The term ‘AI leaders’ describes organizations rating their deployment of AI “successful” or “highly successful”. This group also takes the lead on responsible AI efforts. Almost all (92 percent) train their technologists in ethics compared to 48 percent of other AI adopters.
The findings are based on a global survey among 305 business leaders. More than half of them are chief information officers, chief technology offers, and chief analytics officers.
The study “AI Momentum, Maturity and Models for Success” was commissioned by SAS, Accenture Applied Intelligence and Intel. It was conducted by Forbes Insights in July 2018.
AI now has a real impact on peoples’ lives. This highlights the importance of having a strong ethics framework surrounding its use, according to the report.
Moving beyond directional AI ethics codes
“Organizations have begun addressing concerns and aberrations that AI often causes. This includes biased and unfair treatment of people. These are positive steps. However, organizations need to move beyond directional AI ethics codes that are in the spirit of the Hippocratic Oath to ‘do no harm’,” said Rumman Chowdhury, Responsible AI Lead at Accenture Applied Intelligence.
Chowdhury adds, “They need to provide prescriptive, specific and technical guidelines to develop AI systems that are secure and accountable. Only then will it be possible to avoid unintended consequences and compliance challenges that can be harmful to individuals, businesses, and society. Data scientists are hungry for these ethics guidelines.”
AI leaders also recognize the strong connection between analytics and their AI success. Of those, 79 percent report that analytics plays a major or central role in their organization’s AI efforts. Compared to only 14 percent of those who have not yet benefited from their use of AI, this is a significant difference.
“Those who have deployed AI recognize that success in AI is success in analytics,” said Oliver Schabenberger, Chief Operating Officer and Chief Technology Officer at SAS. “For them, analytics has achieved a central role in AI.”
AI oversight is not optional
Despite popular messages suggesting AI operates independently of human intervention, the research shows that AI leaders recognize that oversight is not optional for these technologies. Nearly 74 percent of AI leaders reported careful oversight with at least weekly review or evaluation of outcomes.
Only 33 percent of less successful AI adopters have the same level of oversight. Additionally, 43 percent of AI leaders shared that their organization has a process for augmenting or overriding results deemed questionable during review.
Still, the report states that oversight processes have a long way to go before they catch up with advances in AI technology.
“The ability to understand how AI makes decisions builds trust. Additionally, it enables effective human oversight,” said Yinyin Liu, head of data science for Intel AI Products Group. “For developers and customers deploying AI, algorithm transparency and accountability, as well as having AI systems signal that they are not human, will go a long way toward developing the trust needed for widespread adoption.”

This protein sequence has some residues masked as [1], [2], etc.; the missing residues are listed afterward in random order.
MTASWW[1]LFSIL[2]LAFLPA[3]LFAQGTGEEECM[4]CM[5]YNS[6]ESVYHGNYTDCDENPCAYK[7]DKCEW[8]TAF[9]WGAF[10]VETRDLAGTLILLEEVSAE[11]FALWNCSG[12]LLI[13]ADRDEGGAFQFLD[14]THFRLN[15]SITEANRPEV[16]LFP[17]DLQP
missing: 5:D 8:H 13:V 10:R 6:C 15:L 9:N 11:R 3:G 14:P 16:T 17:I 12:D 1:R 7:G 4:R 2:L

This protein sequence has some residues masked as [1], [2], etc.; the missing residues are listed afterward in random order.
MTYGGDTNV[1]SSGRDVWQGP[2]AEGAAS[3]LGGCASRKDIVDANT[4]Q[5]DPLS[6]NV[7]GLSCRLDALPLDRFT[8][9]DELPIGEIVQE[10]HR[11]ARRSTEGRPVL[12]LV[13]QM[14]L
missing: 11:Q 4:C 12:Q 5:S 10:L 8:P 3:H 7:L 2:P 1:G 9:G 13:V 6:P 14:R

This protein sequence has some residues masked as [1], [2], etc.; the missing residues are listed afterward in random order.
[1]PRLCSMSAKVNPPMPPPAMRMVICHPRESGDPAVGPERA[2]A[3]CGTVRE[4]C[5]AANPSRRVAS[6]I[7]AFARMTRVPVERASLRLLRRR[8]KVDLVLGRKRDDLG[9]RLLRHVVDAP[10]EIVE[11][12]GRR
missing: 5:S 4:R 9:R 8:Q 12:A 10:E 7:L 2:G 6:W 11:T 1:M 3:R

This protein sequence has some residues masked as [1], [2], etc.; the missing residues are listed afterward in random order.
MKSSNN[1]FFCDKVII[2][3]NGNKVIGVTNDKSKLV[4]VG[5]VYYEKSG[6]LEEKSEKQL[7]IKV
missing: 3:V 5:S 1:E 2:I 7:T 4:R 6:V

It stands to reason that companies are taking steps toward ethical AI and ensuring AI oversight because they know that faulty AI output can cause repercussions.
Of the organizations that have either already deployed AI or are planning to do so, 60 percent stated that they are concerned about the impact of AI-driven decisions on customer engagement. For example, that their actions will not show enough empathy or customers will trust them less.
Other key findings of the survey
- Overall, 72 percent of organizations globally are now using AI in one or more business areas.
- More than half (51 percent) of AI adopters indicated their deployment of AI has been a real success. They cited more accurate forecasting and decision-making, higher success at acquiring customers, and increased organizational productivity as the primary benefits.
- Nearly half (46 percent) of AI adopters overall said their organization has fully deployed AI.
- Respondents outside of the C-suite were more likely to see the impact of AI positively. More than half (55 percent) of non-C-level executives say their AI efforts have been “successful” or “very successful.” Only 38 percent of the C-suite reported the same.
- Many organizations see an advantage for their workforce by way of elevated roles. Sixty-four percent strongly or completely agree they are already seeing the effects. For example, that employees are focusing on more strategic tasks rather than operative ones, thanks to AI.
- However, 20 percent identify “resistance from employees due to concerns about job security” as a challenge to their AI efforts. 57 percent agree or strongly agree with the statement, “We are concerned about the impact of AI on employee relations.”
“As with any new technology that’s quickly gaining traction, there will be challenges to overcome,” says Ross Gagnon, research director at Forbes Insights. “But the opportunities AI presents are seemingly endless. They range from operational efficiencies to increased productivity and revenue. The question executives should be asking themselves is not whether to deploy AI, but how quickly?”